#1: They didn’t tell me what to think or believe. (They taught me how to search out what God says)
No matter what age or stage of life you’re in, let’s admit: parenting is hard. Growing up is hard too. Between all the different roles (parents, teachers, pastors, etc.) who teach students, there can be more than a few crossed wires. Maturing involves thinking and believing for oneself, a responsibility that is far from easy for everyone involved.
One of the many reasons I didn’t want to come to EQUIP Boot Camp that very first time was because I didn’t want to get preached at. Ironically, when things get confusing and it’s hard to find the way out of the labyrinth, we often just want someone to tell us which way is up. Especially when it comes to the Bible.
Some days we sit at church and have no clue what the pastor is saying. Other times, it makes perfect sense and it feels like we’re really “getting it.” At home, we could find ourselves sitting with a Bible completely clueless about where to start, or what to do; so we settle for the shallow, or look for the emotions, all the while wrestling with our own inadequacy feeling like we should know better by now. The hardest part: all of these scenarios can happen within moments of each other (at least they did for me as a high schooler).
EQUIP Boot Camp believes the Bible is God’s Word. Because they believe that, it affects absolutely everything about how camp is run. I don’t remember anyone mentioning what denomination they “belong” to, no one bashed them either. Not once did the teachers or camp staff tell us to believe their opinion, or talk at us instead of with us. Instead, they challenged us to seek God’s answers, and trust that the Bible is enough.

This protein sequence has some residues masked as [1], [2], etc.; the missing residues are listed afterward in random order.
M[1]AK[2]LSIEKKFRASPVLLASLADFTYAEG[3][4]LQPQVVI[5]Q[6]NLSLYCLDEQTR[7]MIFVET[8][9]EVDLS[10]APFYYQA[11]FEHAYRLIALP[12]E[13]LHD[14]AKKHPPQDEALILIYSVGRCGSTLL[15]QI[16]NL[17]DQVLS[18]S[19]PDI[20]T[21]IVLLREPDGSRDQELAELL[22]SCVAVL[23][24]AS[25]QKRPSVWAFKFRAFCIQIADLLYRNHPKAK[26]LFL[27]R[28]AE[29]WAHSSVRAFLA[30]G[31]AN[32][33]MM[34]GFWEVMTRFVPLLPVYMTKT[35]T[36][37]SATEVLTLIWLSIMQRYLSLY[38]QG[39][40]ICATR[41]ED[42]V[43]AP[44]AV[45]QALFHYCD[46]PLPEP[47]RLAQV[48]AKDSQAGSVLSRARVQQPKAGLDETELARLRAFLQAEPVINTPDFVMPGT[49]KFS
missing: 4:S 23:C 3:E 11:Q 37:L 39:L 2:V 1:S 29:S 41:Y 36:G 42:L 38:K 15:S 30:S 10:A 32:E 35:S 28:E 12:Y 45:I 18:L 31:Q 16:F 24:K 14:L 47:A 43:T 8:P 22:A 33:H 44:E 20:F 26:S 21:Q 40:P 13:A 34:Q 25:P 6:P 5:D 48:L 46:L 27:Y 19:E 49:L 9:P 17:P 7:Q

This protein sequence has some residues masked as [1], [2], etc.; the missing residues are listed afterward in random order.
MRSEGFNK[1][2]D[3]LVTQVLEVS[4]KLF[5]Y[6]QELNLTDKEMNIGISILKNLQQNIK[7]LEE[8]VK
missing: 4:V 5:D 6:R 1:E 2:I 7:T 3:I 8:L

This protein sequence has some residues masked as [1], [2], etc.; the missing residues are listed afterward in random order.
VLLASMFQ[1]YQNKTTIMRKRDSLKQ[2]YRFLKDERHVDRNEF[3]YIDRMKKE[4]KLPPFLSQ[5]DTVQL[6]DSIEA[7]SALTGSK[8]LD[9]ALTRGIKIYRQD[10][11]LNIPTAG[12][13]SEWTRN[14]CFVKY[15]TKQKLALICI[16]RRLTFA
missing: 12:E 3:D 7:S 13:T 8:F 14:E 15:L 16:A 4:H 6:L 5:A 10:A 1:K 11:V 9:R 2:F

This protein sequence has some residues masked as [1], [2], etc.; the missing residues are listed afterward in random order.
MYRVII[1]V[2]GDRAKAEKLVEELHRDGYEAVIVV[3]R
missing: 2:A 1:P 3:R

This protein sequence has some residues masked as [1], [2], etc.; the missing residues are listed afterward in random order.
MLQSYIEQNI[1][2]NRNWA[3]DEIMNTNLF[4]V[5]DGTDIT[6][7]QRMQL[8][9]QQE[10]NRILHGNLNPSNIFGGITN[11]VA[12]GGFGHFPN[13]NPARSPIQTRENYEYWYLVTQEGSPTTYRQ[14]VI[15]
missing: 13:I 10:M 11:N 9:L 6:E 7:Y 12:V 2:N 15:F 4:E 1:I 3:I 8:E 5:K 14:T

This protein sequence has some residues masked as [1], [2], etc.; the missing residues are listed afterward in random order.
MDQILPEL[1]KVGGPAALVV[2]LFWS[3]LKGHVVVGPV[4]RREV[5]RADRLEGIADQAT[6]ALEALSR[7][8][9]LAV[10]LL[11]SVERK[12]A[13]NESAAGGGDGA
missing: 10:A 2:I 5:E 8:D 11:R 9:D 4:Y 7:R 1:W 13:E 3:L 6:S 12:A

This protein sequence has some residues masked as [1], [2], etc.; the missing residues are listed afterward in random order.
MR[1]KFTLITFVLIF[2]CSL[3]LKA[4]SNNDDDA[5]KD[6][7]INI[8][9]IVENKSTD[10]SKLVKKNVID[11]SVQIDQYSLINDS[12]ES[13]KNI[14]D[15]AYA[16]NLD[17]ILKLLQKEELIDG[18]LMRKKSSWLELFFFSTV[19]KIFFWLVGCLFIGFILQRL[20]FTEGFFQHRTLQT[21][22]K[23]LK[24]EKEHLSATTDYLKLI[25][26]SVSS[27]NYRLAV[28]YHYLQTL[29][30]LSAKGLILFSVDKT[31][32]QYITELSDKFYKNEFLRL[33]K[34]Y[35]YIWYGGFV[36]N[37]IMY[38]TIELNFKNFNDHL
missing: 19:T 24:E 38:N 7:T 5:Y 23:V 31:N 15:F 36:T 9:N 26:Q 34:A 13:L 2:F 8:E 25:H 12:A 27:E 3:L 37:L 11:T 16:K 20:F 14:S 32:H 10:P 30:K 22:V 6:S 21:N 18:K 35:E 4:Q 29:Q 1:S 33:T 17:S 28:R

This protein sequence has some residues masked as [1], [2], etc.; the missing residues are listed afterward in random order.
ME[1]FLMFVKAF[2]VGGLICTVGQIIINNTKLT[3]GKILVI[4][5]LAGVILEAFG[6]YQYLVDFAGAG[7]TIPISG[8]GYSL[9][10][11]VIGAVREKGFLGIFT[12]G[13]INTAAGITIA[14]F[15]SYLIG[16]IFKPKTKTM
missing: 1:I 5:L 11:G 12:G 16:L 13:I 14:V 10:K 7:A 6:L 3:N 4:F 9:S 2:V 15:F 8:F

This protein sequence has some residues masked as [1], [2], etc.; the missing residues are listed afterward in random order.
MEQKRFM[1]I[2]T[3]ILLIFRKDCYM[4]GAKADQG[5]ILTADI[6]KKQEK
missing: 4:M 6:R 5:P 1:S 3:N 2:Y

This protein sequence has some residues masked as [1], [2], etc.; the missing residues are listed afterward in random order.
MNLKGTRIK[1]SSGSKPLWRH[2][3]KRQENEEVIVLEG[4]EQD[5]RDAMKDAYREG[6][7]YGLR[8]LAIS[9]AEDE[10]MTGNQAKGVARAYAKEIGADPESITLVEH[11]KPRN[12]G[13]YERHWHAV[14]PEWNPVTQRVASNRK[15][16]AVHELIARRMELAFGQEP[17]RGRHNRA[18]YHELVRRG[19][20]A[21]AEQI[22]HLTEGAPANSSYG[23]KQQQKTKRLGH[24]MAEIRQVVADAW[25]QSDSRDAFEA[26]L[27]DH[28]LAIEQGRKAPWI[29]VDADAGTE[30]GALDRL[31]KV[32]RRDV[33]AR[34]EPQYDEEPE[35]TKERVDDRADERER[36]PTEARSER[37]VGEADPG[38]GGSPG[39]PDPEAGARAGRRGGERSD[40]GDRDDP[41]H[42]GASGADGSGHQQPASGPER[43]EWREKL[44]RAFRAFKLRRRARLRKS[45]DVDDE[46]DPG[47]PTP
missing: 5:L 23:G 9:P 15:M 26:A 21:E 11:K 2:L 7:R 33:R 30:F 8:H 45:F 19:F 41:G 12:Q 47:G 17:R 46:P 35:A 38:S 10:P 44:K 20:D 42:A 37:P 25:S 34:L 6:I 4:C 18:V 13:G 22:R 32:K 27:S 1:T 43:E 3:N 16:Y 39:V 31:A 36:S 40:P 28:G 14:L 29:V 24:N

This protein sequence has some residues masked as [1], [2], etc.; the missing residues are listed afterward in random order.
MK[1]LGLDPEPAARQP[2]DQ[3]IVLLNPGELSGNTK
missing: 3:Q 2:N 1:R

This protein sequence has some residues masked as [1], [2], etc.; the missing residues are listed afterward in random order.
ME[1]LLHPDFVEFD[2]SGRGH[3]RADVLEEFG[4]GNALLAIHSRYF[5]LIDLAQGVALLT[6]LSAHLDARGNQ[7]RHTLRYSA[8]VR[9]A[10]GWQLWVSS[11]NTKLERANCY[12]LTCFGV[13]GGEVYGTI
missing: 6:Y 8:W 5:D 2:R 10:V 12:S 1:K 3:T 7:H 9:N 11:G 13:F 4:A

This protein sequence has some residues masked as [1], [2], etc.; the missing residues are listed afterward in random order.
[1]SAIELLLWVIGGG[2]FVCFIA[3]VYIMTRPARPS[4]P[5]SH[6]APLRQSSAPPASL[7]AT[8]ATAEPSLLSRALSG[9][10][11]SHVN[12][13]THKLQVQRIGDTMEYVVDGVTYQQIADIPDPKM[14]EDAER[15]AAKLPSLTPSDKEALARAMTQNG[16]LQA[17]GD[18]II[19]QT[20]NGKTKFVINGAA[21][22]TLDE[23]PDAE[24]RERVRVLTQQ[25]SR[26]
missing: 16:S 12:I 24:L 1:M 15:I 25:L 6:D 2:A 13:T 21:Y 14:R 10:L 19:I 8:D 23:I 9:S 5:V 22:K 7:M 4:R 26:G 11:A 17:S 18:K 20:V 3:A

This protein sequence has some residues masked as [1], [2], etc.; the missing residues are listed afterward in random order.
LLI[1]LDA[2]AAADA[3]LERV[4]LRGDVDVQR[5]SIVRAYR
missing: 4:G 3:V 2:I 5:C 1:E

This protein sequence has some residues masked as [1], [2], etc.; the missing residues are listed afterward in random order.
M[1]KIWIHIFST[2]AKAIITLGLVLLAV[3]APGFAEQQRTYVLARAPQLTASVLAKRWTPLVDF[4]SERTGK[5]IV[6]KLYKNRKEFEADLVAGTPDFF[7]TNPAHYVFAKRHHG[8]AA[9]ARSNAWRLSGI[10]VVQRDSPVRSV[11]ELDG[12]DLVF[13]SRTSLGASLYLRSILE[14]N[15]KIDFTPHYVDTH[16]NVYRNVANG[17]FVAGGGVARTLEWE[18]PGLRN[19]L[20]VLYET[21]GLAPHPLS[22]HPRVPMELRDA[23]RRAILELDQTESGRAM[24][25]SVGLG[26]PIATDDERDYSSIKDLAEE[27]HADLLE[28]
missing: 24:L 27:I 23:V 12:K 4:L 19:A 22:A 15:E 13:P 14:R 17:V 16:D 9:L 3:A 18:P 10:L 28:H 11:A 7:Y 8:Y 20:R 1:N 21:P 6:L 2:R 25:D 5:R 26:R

Oh, I cannot tell you how much my heart was surprised by that; but it was exactly what I had been wanting! See, the classrooms during camp have built-in discussion times, and teachers make it a point to have students answer the questions. Sometimes that means rephrasing the question, answering questions with questions, having the whole class look at a particular Scripture then re-asking the question, and many other creative approaches. It’s not uncommon for campers to be frustrated by that practice at some point; but in the end they are always grateful and strengthened from having to wrestle with the Word of God on their own, even while being supported and trained.
As weird as it sounds, one of the most comforting memories I cherish is sitting in my classroom during camp in the silence after a question was asked. I was so grateful for the space, respect, and trust that was given so that I could face that question, considering it in my thoughts, praying and asking God questions too. For the first time, questions didn’t squeeze the breath out of me. I could breathe.
If you (or someone you know) are a student with questions, think about applying for EQUIP Boot Camp. Don’t put it off though because applications are DUE February 1st (staff applications are also due Feb 1)!
Joy Knight was a 2014 intern, with degrees in English and Music. She of course loves good books and music, is a minor-league foodie and enjoys the outdoors. She started working fulltime on the Transform staff September 2014, where she seeks opportunities to serve the students and users of Precept through writing and other projects.